One theme in the short story "Good People" is the crisis of conscience.
The story's omniscient narrator focuses on the thoughts of Lane Dean and his perception of his relationship with his girlfriend. As they sit on the top of a picnic table with their feet on the bench, Lane watches Sheri sigh with the weight of deciding whether to have an abortion:
The whole thing felt balanced on a knife or wire; if he moved to put his arm up or touch her the whole thing could tip over.
As his girlfriend sits quietly with her thoughts, Lane wrestles with his conscience. He feels guilty for being so "frozen" about this matter. He is trying not to be involved in the consequences that he perceives as influencing his girlfriend's life much more than his.
He pretended it had no name. He pretended that not saying aloud what he knew to be right and true was for her sake, was for the sake of her needs.
Finally, after a lengthy examination of his conscience
...two great and terrible armies within himself, opposed and facing each other, silent—
Lane realizes that he shares responsibility for the situation as much as his girlfriend. So, her moral dilemma is his dilemma, as well. He realizes that he has been hypocritical and selfish to have considered things to be solely decided by Sheri. Watching his girlfriend, Lane recognizes his obligations to her. He knows that she may absolve him of them by declaring that she will have the baby, after all, and raise it by herself. However, he cannot let her do this; he must share with her the responsibility for their actions.
There on the table, neither frozen nor yet moving, Lane Dean, Jr., sees all this, and is moved with pity, and also with something more, something...that is given to him in the form of a question....Why is one kind of love any different? What if he has no earthly idea what love is?
Lane considers the possibility that he does love Sheri after all, and he simply has not recognized his feelings as just another kind of love from what he has imagined. As Lane acknowledges his feelings for Sheri, he takes her hand and prays for the courage to meet the truth.
The short story "Good People" by David Foster Wallace examines the themes of hypocrisy, morality, and the duality of human nature. Lane and Sheri are morally conflicted about their decision to get an abortion or have a child out of wedlock. As a Christian, Lane knows that abortion is considered a sin and is drastically against his beliefs. Although he believes that getting an abortion is wrong, he struggles to admit to himself that it is what he really wants. Lane feels that he is a hypocrite and liar, which is why he refuses to tell anyone about his secret. Lane also struggles with his morality when he thinks about repenting for his sin. Lane thinks of Hell and then realizes that he is simply a flawed human being trying to please God. Lane's internal conflict between making the practical decision and obeying his faith examines the duality of human nature. Lane is a good person who feels terrible for sinning. He feels like a hypocrite and struggles to realize that all humans have both good and bad qualities. Lane finally comes to the realization that he is a fallen human who was born imperfect. Whether the couple decides to abort or keep the child is left unanswered.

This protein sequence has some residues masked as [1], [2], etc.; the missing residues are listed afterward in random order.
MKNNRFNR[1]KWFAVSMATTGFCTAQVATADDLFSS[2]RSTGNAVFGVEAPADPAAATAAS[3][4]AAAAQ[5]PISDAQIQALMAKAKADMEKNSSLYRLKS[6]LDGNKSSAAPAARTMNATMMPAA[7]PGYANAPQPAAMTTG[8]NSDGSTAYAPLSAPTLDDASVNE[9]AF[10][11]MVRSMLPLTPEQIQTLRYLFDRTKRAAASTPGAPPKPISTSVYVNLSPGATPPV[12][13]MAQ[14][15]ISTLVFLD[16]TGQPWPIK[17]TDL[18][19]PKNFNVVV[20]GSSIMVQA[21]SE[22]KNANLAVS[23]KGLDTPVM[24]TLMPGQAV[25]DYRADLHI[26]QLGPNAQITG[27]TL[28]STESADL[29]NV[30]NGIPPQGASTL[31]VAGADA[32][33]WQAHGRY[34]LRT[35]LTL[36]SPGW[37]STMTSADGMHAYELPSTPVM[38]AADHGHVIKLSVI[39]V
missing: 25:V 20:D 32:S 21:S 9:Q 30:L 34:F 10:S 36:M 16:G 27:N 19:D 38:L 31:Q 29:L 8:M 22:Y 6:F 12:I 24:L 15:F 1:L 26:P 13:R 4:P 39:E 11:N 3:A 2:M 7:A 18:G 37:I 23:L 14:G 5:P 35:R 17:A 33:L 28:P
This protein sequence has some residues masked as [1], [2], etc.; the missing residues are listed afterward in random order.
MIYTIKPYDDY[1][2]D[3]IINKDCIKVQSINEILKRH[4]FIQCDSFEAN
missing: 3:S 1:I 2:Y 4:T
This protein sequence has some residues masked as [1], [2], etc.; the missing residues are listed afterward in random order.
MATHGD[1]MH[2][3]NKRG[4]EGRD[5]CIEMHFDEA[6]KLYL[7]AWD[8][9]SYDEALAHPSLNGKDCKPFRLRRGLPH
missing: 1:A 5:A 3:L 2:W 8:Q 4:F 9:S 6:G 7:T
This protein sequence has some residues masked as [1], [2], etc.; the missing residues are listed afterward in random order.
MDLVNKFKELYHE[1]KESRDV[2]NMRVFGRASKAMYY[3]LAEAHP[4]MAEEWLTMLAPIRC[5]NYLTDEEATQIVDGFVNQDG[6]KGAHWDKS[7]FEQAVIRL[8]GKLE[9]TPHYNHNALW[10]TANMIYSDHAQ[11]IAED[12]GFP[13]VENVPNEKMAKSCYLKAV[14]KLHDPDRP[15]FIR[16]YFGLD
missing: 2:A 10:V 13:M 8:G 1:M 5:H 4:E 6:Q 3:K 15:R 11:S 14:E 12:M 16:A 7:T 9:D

A major theme of David Foster Wallace's short story "Good People" is the tension between personal morality and practical decisions, and the resulting fear of hypocrisy. The story revolves around the relationship between two young Christians facing an unwanted pregnancy and contemplating the possibility of abortion, which their religious beliefs forbid. 19-year-old Lane feels the stress of the desire to maintain a positive relationship with God along with the fear of going to hell, and the necessity of abortion to allow him and his girlfriend Sheri to avoid shame and pursue the futures they planned for. Much of the story is told through Lane's contemplation: of Sheri, her plans to be a nurse, whether or not he loves her, and whether his relationship with her will result in him going to hell. He concludes that either decision they make, keeping a child out of wedlock or having an abortion, would go against their religious morality. The story ends without stating whether or not Sheri ends up having the abortion, instead finishing by examining Lane's fear and uncertainty. Ultimately the story conveys the tension between religious morality and the necessity of making decisions in life that oppose it, and examines the thought processes of a young couple trying to decide which choice they will make in opposition to their own morals.